Every major news organization and independent ad-checking group ruled the ad a smear and deemed it way over the line. But that didn’t stop John McCain from coming to Tennessee and campaigning for my opponent while the “call me” ad and other smears were broadcast across the state. Not once did McCain speak out against that ad as he did about the smear against John Kerry. In fact, the first manager he hired for his 2008 presidential campaign was Terry Nelson, the person who produced the “call me” ad.

What exactly is the point of inserting the word “white” in the above sentence? Is Harold Ford suggesting that the ad contained some sort of racial code?

Because back in the day, Ford himself said he didn’t think “race had anything to do with that ad.”

The language in an op/ed like this one is very carefully chosen and reviewed. Can we really pretend to assume that the word “white” was just a descriptive adjective choice? Or must we conclude thatFord was trying to send the message that he now agrees with the popular media myth about the “Call Me” ad?

Which is it? Was the ad racial code or not?

UPDATE: From just this week:

As Harold Ford Jr. told me in Nashville: “If Barack were not African-American, they’d be doing this.”

Open Left: Conservatives Unmasked

Open Left

Conservatives Unmasked

The increasingly virulent tone at McCain-Palin rallies has led to a growing realization within big media that a sizable portion of the Republican base are angry bigots. See The Washington PostThe Politico, and The New York Times for recent reports of this nature. My question is: why did it take so long for these outlets to finally make this realization?
As I have written for three and a half years now, the conservative cultural supremacist message is so not-subtle that non-whites and non-Christians vote for Democrats at collective 3-1 rates. Mass demographic voting patterns of that sort do not take hold unless there is a very clear, long-term message in the most prominent political narratives in our country. In our country, the conservative backlash message has been clear: we are out to stop those freaky different people from taking power in America. Consider the latest ad from Senate minority leader Mitch McConnell:

Now, none of this is overtly racist, in that it avoids the uses of epithets. However, it is all identity based, and engages in a lot of racial codes. This is the conservative platform, and its messages are not subtle: we will protect you from those people who are different. As I have argued on numerous occasions, most recently here, the message is so not subtle that non-whites and non-Christians vote for Democrats at 3-1 rates.

What I really don’t understand is why the McCain campaign and other Republicans think that, after attacking Obama in just this why for several months, that just making those attacks louder and more frequently will somehow work. At this point I’m pretty sure everyone knows that Obama is black. Further, if these attacks were so fruitful to Republicans, then why do they have fewer seats in the House right now than Democrats have had in eighty years, and why are Republicans staring massive at increasingly large deficits in the House, Senate and White House? These attacks don’t work anymore because demographic trends indicate the “others” conservatives are attacking are collectively becoming the majority in America. At some point, they are going to have to deal with this fact, and come up with a new message for America rather than “we hate people who are different as much as you do.”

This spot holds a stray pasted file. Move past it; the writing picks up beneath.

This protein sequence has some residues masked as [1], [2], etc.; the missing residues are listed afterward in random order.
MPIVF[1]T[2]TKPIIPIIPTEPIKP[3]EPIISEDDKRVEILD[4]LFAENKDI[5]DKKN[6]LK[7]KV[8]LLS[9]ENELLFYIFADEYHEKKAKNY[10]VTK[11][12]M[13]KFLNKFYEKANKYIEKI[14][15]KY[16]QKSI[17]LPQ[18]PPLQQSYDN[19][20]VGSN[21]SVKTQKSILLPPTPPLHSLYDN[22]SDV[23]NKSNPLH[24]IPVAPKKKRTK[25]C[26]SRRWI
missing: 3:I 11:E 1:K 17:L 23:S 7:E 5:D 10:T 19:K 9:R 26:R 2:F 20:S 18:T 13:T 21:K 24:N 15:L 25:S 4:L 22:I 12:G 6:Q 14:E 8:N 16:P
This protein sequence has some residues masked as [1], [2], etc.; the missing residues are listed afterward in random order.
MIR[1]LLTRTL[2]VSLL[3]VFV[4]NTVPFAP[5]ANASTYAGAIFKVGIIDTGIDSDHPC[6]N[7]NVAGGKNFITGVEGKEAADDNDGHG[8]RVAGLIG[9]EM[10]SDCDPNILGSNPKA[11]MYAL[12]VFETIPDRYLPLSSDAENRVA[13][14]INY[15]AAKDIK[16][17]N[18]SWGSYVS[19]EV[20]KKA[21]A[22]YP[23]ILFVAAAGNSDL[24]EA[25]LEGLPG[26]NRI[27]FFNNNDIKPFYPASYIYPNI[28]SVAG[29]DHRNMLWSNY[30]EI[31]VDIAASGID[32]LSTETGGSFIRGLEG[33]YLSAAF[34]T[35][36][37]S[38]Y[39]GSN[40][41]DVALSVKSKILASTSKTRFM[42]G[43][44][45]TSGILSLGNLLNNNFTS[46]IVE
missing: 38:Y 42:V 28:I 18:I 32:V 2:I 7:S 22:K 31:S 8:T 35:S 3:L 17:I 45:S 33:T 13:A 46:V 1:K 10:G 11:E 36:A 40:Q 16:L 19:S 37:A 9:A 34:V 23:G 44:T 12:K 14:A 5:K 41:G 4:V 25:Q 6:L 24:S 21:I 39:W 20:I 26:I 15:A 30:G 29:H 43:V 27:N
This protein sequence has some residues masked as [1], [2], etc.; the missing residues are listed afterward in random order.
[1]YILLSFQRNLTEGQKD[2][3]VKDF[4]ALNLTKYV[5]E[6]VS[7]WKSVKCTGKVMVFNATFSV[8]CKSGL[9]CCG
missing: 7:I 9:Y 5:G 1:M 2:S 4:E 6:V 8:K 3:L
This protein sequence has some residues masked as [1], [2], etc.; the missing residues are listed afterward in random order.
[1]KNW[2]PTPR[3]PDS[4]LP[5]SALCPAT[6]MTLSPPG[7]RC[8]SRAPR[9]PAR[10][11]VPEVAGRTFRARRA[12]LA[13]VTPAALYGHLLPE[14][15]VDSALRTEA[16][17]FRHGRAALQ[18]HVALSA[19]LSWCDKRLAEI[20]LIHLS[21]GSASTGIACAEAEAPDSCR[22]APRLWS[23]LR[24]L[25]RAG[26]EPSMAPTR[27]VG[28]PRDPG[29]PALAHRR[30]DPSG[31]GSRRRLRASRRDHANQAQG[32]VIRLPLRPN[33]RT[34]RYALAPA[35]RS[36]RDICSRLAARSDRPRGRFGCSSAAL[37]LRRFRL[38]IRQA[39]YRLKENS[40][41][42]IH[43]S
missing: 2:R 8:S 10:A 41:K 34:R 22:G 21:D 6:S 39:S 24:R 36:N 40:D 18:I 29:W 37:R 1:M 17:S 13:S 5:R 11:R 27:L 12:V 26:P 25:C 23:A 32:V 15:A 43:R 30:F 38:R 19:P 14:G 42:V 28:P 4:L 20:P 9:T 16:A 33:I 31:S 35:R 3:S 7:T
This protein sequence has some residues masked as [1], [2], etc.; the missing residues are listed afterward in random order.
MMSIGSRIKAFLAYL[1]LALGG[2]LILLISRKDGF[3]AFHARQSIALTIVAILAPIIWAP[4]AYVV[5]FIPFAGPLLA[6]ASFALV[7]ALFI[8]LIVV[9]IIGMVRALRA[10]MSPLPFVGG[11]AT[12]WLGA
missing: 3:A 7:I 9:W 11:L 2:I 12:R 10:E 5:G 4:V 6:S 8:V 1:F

Red County: Harry Reid Plays Race Card with Radio Host

Red County

Harry Reid Plays Race Card with Radio Host


Facing South: Election 2008: NC Senate race robo-callers send voters a mixed message

Facing South

Election 2008: NC Senate race robo-callers send voters a mixed message

In the last week, Kay Hagan — Democratic challenger to Sen. Elizabeth Dole for North Carolina’s U.S. Senate seat — has been hammered by critical robo-calls from two operations:Freedom’s Watch, a non-profit founded by GOP operatives in 2007, and the Free Enterprise Alliance, an offshoot of the Associated Builders and Contractors, whose PAC is the third-biggest contributor to Republicans in the country.

But instead of calling North Carolina voters, maybe the anti-Hagan robo-callers need to get on the phone and talk to each other. Because on at least one of the key issues Hagan is being attacked over — immigration — the two groups are sending voters a mixed message.

Last week, Freedom’s Watch — which, as a tax-exempt, non-profit 501(c)(4) organization is not legally allowed to coordinate its efforts with a Senate campaign — started the robo-surge with a call that attacked Hagan for being soft on immigration:

“We all know illegal immigration is a serious problem across America, and in North Carolina, we’re playing host to as many as 500,000 illegal aliens,” a male voice says. “So what does Kay Hagan think about that? She opposes a program to find, track and deport criminal illegal aliens.”

The robo-call ends by telling the listener to call Kay Hagan and tell her “you want her fighting for North Carolinians, not illegal aliens.”

But don’t pick up the phone just yet — Hagan’s other robo-callers, the Associated Builders and Contractors, probably wouldn’t like it.

The ABC has backed a slew of calls that attack Hagan on unions and oil drilling. But with an estimated one out of four construction workers in the country being an immigrant, the ABC has been a fierce opponent of legislation to get tough on immigration.

Swing State Project: MS-Sen-B: GOP Goons Move Race to Bottom of the Ballot

Swing State Project (9/9/08)

MS-Sen-B: GOP Goons Move Race to Bottom of the Ballot

Over the objection of state Attorney General Jim Hood, the state sample ballot to be used in the November general election will have the U.S. Senate race between Ronnie Musgrove and Roger Wicker at the end of the ballot.Secretary of State Delbert Hosemann recommended to Gov. Haley Barbour today during a meeting of the state Election Commission that the special election between Musgrove, a Democrat, and Wicker, a Republican, be placed at the end of the ballot.

Barbour approved the recommendation.

All in all, this is a pretty brazen move designed to discourage first-time voters — many of which are expected to be African-American Obama Democrats — from casting a ballot in the state’s hotly-contested Senate special election. Barbour and the boys really went to great pains in order to hide this race at the tail end of the ballot.